My posts have been sporadic, and I apologize for that. As a writer, it’s really tough when I’m not able to do that writing thing. That being said, my past months have been chock full of new experiences that will give me writing fodder for months (and years) to come. I’ve been traveling and teaching at different festivals and events, and recently I’ve really been upping my game as a musician and connecting more with other Pagan musicians. Continue reading
As I’ll be teaching a number of workshops on ritual facilitation at Pantheacon, ConVocation, and Paganicon, I thought I’d offer up one of my articles on leading rituals that is included in my book, Ritual Facilitation.
I’ve also created a Facebook group with the intention of discussing and teaching techniques for leading more potent rituals. Feel free to join up if you like!
Raising the Sacred Fire: How to Build and Move Energy in Ritual
Together we are singing, moving, dancing, chanting, and drumming around the fire in the center of the circle. The energy builds and slows then rises up again. I move the drum beat, and the drum beat moves me. We draw closer; I look into the firelit eyes of people around me and we smile as we sing. We drop the chant down to a whisper, then bring it back up again. Our song is a prayer for transformation, a prayer for our individual gifts to be transformed on Brigid’s Forge into their highest potential. I am singing for my gift, and for the gifts of everyone there. Our prayer is singing, movement, rhythm, and our shared intention. The chant moves into a tone that rises and falls like a fire at the bellows until we hold the silence together.
So there’s more that needs to be discussed on the sex, ethics, harassment, predators, abuse, and consent front. There’s the #yesallwomen movement, and there are a lot of conversations happening. I’ve written more blog posts on the topic–but I’ll be honest, I haven’t published them. Why?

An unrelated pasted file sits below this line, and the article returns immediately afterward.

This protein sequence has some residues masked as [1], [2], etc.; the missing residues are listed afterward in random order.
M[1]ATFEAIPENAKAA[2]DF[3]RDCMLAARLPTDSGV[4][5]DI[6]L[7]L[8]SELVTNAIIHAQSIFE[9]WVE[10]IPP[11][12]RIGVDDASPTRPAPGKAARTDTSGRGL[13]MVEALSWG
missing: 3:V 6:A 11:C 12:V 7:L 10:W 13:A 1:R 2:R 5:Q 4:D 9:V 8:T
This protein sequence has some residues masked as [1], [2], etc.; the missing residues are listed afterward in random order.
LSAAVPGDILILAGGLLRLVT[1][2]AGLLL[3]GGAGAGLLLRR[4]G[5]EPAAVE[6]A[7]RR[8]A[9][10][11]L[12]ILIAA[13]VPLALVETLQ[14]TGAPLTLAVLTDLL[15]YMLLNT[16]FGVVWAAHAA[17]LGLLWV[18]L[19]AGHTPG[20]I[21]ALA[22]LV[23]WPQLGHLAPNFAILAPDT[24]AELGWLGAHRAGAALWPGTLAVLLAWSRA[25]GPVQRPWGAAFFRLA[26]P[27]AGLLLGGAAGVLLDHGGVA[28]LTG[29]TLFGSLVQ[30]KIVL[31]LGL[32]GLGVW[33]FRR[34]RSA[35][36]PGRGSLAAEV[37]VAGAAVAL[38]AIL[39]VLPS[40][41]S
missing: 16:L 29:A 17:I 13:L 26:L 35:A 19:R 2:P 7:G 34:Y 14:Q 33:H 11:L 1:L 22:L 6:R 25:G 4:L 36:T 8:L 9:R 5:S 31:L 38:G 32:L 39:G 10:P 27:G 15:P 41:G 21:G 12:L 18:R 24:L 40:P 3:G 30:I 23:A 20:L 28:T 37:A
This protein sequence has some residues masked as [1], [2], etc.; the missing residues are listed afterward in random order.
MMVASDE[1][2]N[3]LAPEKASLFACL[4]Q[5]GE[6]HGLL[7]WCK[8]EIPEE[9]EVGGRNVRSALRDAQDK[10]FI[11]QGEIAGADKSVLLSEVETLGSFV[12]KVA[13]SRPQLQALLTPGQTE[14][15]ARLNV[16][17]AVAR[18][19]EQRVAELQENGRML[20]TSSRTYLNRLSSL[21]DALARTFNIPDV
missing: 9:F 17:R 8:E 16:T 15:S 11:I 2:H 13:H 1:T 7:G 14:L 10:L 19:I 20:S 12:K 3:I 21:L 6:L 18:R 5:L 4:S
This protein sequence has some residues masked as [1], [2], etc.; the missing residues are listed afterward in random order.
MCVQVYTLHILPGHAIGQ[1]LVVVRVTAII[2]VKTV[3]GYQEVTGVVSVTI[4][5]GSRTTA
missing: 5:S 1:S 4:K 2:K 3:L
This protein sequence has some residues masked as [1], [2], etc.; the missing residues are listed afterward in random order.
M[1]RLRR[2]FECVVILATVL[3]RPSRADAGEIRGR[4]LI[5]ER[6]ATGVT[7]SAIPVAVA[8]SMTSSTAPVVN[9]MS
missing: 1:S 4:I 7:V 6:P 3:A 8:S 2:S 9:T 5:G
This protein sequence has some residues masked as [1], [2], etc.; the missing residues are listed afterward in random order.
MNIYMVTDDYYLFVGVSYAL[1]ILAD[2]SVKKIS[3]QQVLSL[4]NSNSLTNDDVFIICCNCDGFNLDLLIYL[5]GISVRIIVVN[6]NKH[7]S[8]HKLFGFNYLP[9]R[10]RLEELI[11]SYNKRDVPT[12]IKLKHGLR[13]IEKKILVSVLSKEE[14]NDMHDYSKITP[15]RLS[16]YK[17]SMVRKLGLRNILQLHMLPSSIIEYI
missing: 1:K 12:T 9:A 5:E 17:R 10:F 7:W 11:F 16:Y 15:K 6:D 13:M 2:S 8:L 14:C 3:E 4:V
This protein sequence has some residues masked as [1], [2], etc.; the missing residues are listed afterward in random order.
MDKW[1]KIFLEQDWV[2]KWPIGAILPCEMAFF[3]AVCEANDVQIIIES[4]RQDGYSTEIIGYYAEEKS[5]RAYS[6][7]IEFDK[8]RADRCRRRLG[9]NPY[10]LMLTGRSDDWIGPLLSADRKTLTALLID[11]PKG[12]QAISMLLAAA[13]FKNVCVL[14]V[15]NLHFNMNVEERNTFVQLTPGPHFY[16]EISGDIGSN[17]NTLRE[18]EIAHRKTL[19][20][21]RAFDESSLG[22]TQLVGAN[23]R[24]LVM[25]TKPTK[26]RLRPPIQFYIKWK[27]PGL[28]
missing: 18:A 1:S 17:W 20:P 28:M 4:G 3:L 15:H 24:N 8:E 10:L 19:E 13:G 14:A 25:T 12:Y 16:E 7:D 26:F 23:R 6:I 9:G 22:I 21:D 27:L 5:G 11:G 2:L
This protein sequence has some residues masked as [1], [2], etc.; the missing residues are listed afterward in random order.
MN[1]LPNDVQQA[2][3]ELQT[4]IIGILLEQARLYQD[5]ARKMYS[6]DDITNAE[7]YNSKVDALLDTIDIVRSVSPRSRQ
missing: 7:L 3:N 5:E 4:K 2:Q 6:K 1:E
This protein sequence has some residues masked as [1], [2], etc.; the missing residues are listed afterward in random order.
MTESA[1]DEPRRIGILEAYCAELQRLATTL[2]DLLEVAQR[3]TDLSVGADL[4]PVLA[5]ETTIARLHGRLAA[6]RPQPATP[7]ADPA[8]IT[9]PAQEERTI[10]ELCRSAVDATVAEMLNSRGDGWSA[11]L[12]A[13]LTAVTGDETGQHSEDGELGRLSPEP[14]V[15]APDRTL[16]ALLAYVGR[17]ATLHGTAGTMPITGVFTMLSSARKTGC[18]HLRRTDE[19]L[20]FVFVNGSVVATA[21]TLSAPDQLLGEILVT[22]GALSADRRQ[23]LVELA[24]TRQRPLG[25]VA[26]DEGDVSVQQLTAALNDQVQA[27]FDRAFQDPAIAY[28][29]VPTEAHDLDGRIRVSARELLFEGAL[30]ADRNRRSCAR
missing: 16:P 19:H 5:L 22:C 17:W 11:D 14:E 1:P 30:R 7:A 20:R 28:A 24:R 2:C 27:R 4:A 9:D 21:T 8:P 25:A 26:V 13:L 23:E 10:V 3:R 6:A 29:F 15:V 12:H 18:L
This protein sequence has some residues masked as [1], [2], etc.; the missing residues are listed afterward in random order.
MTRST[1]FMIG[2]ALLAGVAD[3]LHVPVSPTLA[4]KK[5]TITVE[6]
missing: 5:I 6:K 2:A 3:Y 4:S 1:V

Well…I know I tend to go raw with my posts, but the posts I wrote may be too raw. I’m not sure if I want to go there. Maybe I’m not sure I want to reveal that much, or be that much of a bummer. Maybe I’m sick of triggering people.
My own 5-10-year plan is to have land of my own outside of Chicago; a seminary/monastery/temple/farm/cooperative living space. I want to help offer leadership training to Pagans who are looking for that, as well as have self-sustaining land.
But there’s a few challenges to building that infrastructure, and to fundraising for that. Some challenges are easier to overcome than others.
One of my great regrets as a Pagan organizer is that when I run an event, I’m often asking people to present or perform for free. Granted–I’m often presenting for free myself. But I still feel that people offering up a professional skill should be paid for their work.
Yet, I know how much most regular Pagan events pull in financially. I know that an event without a big name will probably bring in just enough to pay expenses.
On the other hand, I meet a lot of people, including Pagan organizers, that assume that any Pagan should offer their skills and talents for free, and I’m not ok with that. But how do we negotiate the gray area on this?
I’d be very interested in hearing about other fundraising options that have worked for you and your group in the past–perhaps I’ll feature those ideas in a future blog post.
Should Pagan teachers charge? How are we going to pay for all the Pagan events and initiatives out there? I see those questions come up a lot. I also see some Pagans viciously attack anyone who charges for classes or events.
Context is important, and I’d offer that there’s a range of what we mean when we say, charging for classes and services.
I charge for what I do. I travel and teach, I host events. There’s a cost–a hard cost (venue rental, gas money) and a soft cost (time).
I charge for readings too. But, I also do rather a lot for free. In fact, most of the time even when I’m charging, I’d say I ultimately end up at a financial loss.